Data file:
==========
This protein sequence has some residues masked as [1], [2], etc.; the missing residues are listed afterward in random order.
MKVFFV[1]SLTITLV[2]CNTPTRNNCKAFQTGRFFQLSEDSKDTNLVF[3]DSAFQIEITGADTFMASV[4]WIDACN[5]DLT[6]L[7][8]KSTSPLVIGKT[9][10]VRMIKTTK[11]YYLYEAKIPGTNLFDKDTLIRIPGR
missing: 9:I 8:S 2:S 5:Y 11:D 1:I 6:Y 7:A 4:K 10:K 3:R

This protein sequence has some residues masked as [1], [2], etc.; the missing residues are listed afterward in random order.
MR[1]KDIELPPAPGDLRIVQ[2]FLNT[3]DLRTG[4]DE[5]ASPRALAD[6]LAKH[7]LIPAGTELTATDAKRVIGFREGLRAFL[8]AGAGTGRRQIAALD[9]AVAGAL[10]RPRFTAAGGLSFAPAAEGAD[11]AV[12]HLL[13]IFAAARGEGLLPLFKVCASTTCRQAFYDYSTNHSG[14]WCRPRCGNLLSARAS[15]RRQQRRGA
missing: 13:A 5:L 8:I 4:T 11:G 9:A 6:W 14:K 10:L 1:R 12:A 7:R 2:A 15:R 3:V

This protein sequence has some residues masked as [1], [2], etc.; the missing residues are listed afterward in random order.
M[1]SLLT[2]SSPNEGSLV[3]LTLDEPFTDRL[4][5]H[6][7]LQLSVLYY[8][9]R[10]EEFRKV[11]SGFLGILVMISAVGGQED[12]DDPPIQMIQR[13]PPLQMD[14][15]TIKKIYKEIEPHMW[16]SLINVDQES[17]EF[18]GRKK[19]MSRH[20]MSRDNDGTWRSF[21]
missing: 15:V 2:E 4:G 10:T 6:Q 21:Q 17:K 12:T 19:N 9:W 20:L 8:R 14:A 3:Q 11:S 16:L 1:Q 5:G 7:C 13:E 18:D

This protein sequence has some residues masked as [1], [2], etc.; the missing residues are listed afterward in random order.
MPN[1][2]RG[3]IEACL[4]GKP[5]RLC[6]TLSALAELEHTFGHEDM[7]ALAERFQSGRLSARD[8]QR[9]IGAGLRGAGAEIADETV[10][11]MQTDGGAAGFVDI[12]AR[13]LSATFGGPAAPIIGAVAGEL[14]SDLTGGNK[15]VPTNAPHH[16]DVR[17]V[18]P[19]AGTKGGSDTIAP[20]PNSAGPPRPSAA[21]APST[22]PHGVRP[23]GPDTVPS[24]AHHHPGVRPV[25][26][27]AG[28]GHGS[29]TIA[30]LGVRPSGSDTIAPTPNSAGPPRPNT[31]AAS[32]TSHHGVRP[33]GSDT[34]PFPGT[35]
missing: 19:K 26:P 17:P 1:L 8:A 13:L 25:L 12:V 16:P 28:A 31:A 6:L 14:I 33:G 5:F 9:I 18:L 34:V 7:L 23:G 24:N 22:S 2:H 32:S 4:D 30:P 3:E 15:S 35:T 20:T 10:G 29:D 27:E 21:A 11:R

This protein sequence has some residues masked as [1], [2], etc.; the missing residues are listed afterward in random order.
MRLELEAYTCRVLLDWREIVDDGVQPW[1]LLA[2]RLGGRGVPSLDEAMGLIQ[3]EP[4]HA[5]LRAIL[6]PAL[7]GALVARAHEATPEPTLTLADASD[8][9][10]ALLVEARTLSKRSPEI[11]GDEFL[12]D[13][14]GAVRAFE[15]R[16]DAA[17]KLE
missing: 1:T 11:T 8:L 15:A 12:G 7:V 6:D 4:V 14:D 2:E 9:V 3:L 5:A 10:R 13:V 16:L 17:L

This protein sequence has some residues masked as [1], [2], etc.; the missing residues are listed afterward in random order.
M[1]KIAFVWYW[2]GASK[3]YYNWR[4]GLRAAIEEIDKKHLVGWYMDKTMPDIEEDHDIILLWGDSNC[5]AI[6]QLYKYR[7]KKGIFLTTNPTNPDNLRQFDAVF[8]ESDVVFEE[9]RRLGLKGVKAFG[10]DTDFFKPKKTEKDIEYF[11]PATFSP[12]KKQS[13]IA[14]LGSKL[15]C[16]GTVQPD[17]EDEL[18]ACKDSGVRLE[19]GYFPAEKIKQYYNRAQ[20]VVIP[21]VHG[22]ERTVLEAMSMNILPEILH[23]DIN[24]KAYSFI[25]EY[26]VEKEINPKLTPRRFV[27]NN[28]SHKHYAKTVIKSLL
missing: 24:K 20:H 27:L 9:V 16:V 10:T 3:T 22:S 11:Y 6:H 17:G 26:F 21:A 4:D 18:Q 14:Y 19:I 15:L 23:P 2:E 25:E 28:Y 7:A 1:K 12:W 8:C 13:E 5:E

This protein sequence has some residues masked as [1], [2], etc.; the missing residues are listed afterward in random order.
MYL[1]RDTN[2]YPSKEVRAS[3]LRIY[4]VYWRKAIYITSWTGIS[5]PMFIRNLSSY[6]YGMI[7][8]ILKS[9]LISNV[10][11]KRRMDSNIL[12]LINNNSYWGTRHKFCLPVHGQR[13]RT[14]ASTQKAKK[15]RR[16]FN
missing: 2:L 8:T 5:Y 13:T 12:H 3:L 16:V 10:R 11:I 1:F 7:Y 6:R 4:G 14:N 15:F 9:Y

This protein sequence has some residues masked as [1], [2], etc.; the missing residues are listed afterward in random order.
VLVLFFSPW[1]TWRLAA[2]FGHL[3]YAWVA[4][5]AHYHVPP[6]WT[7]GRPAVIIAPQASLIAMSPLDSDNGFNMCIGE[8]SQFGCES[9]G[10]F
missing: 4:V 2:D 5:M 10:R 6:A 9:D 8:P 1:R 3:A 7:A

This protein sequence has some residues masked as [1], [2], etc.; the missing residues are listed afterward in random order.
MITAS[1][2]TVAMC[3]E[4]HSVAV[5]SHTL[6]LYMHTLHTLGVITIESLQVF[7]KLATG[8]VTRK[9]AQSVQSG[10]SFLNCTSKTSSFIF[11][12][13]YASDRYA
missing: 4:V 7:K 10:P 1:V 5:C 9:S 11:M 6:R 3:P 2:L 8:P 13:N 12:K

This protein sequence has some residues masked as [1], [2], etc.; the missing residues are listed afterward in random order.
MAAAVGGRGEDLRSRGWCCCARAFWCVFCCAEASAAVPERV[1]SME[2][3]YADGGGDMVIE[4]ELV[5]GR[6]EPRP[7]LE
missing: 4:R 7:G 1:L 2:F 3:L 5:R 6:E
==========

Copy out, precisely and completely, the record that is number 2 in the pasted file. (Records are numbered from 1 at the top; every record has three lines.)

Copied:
This protein sequence has some residues masked as [1], [2], etc.; the missing residues are listed afterward in random order.
MR[1]KDIELPPAPGDLRIVQ[2]FLNT[3]DLRTG[4]DE[5]ASPRALAD[6]LAKH[7]LIPAGTELTATDAKRVIGFREGLRAFL[8]AGAGTGRRQIAALD[9]AVAGAL[10]RPRFTAAGGLSFAPAAEGAD[11]AV[12]HLL[13]IFAAARGEGLLPLFKVCASTTCRQAFYDYSTNHSG[14]WCRPRCGNLLSARAS[15]RRQQRRGA
missing: 13:A 5:L 8:I 4:T 11:G 9:A 6:W 14:K 10:L 1:R 12:A 7:R 2:A 15:R 3:V